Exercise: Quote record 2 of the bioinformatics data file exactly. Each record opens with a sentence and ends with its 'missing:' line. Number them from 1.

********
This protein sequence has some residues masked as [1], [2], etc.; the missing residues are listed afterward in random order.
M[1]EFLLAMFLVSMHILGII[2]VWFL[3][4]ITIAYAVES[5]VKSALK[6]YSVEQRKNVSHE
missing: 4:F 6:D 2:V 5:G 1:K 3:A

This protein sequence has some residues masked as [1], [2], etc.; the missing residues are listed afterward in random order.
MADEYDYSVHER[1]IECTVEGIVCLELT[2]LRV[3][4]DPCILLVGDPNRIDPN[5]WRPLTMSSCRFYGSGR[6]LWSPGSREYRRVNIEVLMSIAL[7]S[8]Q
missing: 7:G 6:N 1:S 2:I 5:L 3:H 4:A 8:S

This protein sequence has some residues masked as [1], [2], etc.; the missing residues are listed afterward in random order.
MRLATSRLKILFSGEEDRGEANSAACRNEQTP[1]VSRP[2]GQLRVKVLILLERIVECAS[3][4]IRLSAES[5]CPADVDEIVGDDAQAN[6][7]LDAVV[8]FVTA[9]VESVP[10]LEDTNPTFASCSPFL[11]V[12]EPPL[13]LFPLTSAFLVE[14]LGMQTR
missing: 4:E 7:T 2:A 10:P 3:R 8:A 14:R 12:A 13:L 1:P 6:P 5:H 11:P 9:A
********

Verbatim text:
This protein sequence has some residues masked as [1], [2], etc.; the missing residues are listed afterward in random order.
MADEYDYSVHER[1]IECTVEGIVCLELT[2]LRV[3][4]DPCILLVGDPNRIDPN[5]WRPLTMSSCRFYGSGR[6]LWSPGSREYRRVNIEVLMSIAL[7]S[8]Q
missing: 7:G 6:N 1:S 2:I 5:L 3:H 4:A 8:S